Author: B. Brett Heavner
On January 10, 2014, the Supreme Court agreed to hear the appeal in POM Wonderful v Coca-Cola. This case explores the tension between how the FDA [Food and Drug Administration] deals with factual statements on labelling versus how the Lanham Act, which governs trade mark law and false advertising law, deals with factual statements on labelling. At trial and then on appeal, the courts below took the view that the mere existence of specific regulations by the FDA relating to labelling preempts the ability of a private company to sue for false statements in the labelling under the Lanham Act. The Supreme Court will determine whether that is a correct interpretation of the FDA regulations.
The case involves a dispute between Coca-Cola’s Minute Maid group and POM Wonderful relative to a Minute Made fruit beverage labelled as “pomegranate and blueberry” although made primarily from apple juice. FDA regulations allow juices to feature the principle flavoring element on the label, even where a beverage is not comprised primarily of that juice.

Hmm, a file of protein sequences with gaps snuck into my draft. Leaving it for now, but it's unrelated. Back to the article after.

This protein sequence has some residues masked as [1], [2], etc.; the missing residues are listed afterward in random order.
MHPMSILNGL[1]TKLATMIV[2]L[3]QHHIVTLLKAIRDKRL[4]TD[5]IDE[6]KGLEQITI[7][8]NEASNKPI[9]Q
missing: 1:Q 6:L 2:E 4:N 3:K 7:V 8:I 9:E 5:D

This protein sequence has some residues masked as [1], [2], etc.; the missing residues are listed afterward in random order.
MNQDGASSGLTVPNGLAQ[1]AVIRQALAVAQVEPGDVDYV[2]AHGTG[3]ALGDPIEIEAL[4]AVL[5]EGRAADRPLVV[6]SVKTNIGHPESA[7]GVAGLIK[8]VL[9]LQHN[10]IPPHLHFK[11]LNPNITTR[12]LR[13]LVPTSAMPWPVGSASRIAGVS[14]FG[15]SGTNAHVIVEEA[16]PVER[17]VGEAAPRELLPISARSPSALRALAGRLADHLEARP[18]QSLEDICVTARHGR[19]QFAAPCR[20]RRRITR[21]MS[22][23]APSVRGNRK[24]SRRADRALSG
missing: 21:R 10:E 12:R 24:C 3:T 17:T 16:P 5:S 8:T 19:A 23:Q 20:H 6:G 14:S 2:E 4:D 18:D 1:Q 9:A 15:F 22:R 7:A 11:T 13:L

Whereas POM Wonderful contends that FDA rules should not protect a confusing or misleading lay out or label, Minute Maid takes the position that FDA rules should be a complete defense to the labelling of its beverage.
The key question raised in the appeal is whether a Lanham Act suit contesting the truth of labelling that complies with FDA regulations amounts to an attempt at private enforcement of FDA regulations or, alternatively, an attempt to second guess FDA regulations. If the latter, the Lanham Act false advertising claim may be pre-empted.
A decision by the Supreme Court’s decision could lay the groundwork for determining when a Lanham Act false-advertising claim can move forward in the face of regulation in that same field. The decision is likely to have significant impact not only on the pharmaceutical and food and beverage industry, but also on other industries where the government regulates advertising and labelling. Stay tuned.
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